The Open Cardiovascular Medicine Journal




ISSN: 1874-1924 ― Volume 13, 2019

Dyslipidaemia of Obesity, Metabolic Syndrome and Type 2 Diabetes Mellitus: the Case for Residual Risk Reduction After Statin Treatment



Vasilios G Athyros 1 , *, Konstantinos Tziomalos 2, Asterios Karagiannis 1, Dimitri P Mikhailidis 2
1 Second Propedeutic Department of Internal Medicine, Aristotle University, Hippocration Hospital, Thessaloniki, Greece
2 Department of Clinical Biochemistry (Vascular Prevention Clinic) and Department of Surgery, Royal Free Hospital Campus, University College Medical School, University College London (UCL), London, UK

Abstract

Dyslipidaemia is frequently present in obesity, metabolic syndrome (MetS) and type 2 diabetes mellitus (T2DM). The predominant features of dyslipidaemia in these disorders include increased flux of free fatty acids (FFA), raised triglyceride (TG) and low high density lipoprotein cholesterol (HDL-C) levels, a predominance of small, dense (atherogenic) low density lipoprotein cholesterol (LDL) particles and raised apolipoprotein (apo) B values Posprandial hyperlipidaemia may also be present. Insulin resistance (IR) appears to play an important role in the pathogenesis of dyslipidaemia in obesity, MetS and T2DM. The cornerstone of treatment of this IR-related dyslipidaemia is lifestyle changes and in diabetic patients, tight glycaemic control. In addition to these measures, recent clinical trials showed benefit with statin treatment. Nevertheless, a substantial percentage of patients treated with statins still experience vascular events. This residual vascular risk needs to be addressed. This review summarizes the effects of hypolipidaemic drug combinations (including statins with cholesterol ester protein inhibitors, niacin, fibrates or fish oil, as well as fibrate-ezetimibe combination) on the residual vascular risk in patients with obesity, MetS or T2DM.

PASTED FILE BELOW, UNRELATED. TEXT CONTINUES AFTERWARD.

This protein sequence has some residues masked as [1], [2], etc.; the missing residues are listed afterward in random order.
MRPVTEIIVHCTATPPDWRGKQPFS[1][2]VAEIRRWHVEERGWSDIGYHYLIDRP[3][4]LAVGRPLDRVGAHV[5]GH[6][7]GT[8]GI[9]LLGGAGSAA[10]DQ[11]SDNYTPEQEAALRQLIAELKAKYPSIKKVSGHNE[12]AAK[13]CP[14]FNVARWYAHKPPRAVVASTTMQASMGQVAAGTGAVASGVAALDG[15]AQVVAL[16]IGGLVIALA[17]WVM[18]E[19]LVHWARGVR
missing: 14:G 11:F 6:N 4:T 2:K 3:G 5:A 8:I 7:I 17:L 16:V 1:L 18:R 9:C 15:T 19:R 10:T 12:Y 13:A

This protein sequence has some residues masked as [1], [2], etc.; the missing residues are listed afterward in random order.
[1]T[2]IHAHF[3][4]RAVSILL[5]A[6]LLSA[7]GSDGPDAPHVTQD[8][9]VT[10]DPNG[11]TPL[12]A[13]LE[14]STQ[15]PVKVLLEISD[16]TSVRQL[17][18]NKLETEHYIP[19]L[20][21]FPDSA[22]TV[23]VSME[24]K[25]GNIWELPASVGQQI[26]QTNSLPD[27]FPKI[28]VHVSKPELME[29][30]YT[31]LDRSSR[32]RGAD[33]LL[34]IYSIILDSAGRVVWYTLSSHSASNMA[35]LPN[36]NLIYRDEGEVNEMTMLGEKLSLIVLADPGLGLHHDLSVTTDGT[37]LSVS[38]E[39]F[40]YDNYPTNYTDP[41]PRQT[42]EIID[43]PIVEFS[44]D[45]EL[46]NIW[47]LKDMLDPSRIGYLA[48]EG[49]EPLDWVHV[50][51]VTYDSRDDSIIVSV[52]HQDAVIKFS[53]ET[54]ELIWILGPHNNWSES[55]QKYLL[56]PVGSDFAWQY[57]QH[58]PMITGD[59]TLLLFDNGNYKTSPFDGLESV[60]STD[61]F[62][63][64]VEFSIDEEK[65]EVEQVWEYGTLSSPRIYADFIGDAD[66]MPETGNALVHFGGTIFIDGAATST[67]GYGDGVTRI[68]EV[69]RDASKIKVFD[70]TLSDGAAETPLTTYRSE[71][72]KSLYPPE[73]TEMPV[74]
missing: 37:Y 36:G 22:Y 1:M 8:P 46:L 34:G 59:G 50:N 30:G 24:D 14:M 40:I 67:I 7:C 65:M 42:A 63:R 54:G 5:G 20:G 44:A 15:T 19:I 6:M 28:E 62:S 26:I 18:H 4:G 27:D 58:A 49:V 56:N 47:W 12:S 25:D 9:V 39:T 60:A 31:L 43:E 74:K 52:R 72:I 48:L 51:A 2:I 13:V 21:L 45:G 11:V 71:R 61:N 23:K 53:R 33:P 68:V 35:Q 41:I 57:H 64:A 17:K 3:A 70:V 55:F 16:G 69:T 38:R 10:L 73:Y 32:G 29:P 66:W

Keywords: Dyslipidaemia, obesity, metabolic syndrome, type 2 diabetes mellitus, residual vascular risk..


Article Information


Identifiers and Pagination:

Year: 2011
Volume: 5
First Page: 24
Last Page: 34
Publisher Id: TOCMJ-5-24
DOI: 10.2174/1874192401105010024

Article History:

Received Date: 6/12/2010
Revision Received Date: 3/1/2011
Acceptance Date: 6/1/2011
Electronic publication date: 24/02/2011
Collection year: 2011

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© Athyros et al.; Licensee Bentham Open.

open-access license: This is an open access article licensed under the terms of the Creative Commons Attribution Non-Commercial License (http://creativecommons.org/licenses/by-nc/3.0/) which permits unrestricted, non-commercial use, distribution and reproduction in any medium, provided the work is properly cited.


* Address correspondence to this author at the Atherosclerosis and Metabolic Syndrome Units, Second Propedeutic Department of Internal Medicine, Aristotle University, Hippocration Hospital, Thessaloniki, 55 132, Greece; Tel: +30 2310 454 237; Fax: +30 2310 445 220; E-mail: athyros@med.auth.gr


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